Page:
Position of Women in the Indian Civilization



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Position of Women in the Indian Civilization


Compiled by Sanjeev Nayyar November 2000
The Indian Women fascinates me. Her ability to give, share, bear, nurture, cook, work, qualities of head and heart, adjust are just some of the qualities that I admire. Throughout our country’s tumultuous history, she suffered so much yet she continues to retain qualities that make her unique. She has done great service to religion by preserving age old traditions, moral fervor and spiritual vein in our society. It is the mother who conducts puja in our homes, attends spiritual discourses, wears Indian clothes i.e. sari while men have adopted western wear completely.
This essay is dedicated to the Indian women. As a nation, we progressed when the Indian woman was accorded her rightful place in society. Its time we treat her like she was up to 300 B.C. It is my belief that India will progress much faster if a greater number of women are educated, financially independent and realize that equality does not mean that you listen to yourself only. Let us resolve to allow her to blossom, flower and show her inner beauty.
The position of women is covered under the following chapters and periods.

  1. 2500 to 1500 BC

  2. 1500 to 600 BC

  3. 600 BC to 300 AD

  4. 320 to 750 AD

  5. 750 to 1000 AD

  6. 1000 to 1300 D

  7. 1300 to 1526 AD

  8. 1526 to 1707 AD

  9. 1707 to 1818 AD

  10. 1818 to 1905 AD

  11. 1905 to 1947 AD

  12. Status of women in Western society – must read.


The Age of the Rig Veda (2500 to 1500 BC) Chapter 1
The frequent reference to unmarried girls speaks in favor of a custom of girls marrying long after they had reached puberty. Among Aryans, marriage among brothers and sisters was prohibited. There seems to have been considerable freedom on the part of young persons in the selection of their life partners as they generally married at a mature age. Approval of the parent or the brother was not essential, the boy and the girl made up their minds and then informed the elders though their participation in the marriage ceremony was essential i.e. the blessings of the elders were sought.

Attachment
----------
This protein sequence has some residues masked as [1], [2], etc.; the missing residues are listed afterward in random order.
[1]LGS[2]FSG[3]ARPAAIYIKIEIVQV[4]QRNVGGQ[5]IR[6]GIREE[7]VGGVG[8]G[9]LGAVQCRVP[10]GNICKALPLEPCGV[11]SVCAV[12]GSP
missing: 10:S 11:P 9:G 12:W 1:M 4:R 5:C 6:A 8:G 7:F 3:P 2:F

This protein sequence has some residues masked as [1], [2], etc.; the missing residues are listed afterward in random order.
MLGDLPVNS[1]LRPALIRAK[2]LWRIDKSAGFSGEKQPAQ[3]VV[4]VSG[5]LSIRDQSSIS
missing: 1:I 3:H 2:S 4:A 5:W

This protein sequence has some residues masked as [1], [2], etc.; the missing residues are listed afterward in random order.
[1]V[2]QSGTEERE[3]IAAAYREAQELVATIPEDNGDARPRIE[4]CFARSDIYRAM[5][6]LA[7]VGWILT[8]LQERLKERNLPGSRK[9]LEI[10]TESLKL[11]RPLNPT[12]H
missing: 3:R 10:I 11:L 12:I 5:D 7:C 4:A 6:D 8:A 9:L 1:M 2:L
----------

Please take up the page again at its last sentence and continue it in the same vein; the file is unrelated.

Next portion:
Suprising as it may sound, in some cases a bride-price was paid by a not very desirable son in law. So also when a girl had some defect, dowry was given. A hymn in the RV gives us an idea of the old marriage ritual. The boy and his party went to the girl’s house where a well-dressed girl was ready. The boy catches the hand of the girl and leads her round the fire. These two acts constitute the essence of marriage. The boy takes the girl home in a procession followed by consummation of the marriage.
The wife was respected in her new house and wielded authority over her husband’s family. The wife participated in the sacrificial offerings of her husband. Abundance of sons was prayed for so, naturally so in a patriarchal society since the son performed the last rites and continued the line.
There is little evidence to show that the custom of Sati existed. Even if known, it was limited to the Kshatriya class. Remarriage of widows was permitted under certain conditions. Female morality maintained a high standard although but the same degree of fidelity was not expected from the husband.
Net Net women enjoyed much freedom. They took an active part in agriculture, manufacture of bows. They moved around freely, publicly attended feasts and dances.
1500 to 600 BC Chapter 2
The age of the Atharva, Sama and Yajur Vedas - Freedom of marriage continued and remarriage of widows continued to be allowed. The sale of a daughter was known but viewed with extreme disfavor. Dowries continued to be given but not in the sense that we understand today. The marriage ceremony was the same as in the previous period except that the girl had to mount a stone before the boy caught her hand. As in the previous period the picture of an ideal family life continued.
Gradually religious ceremonies increasingly were conducted by the priests resulting in loosing her preeminent position in the household. This was the period during which the importance of rituals increased and so did the importance of the Brahmans.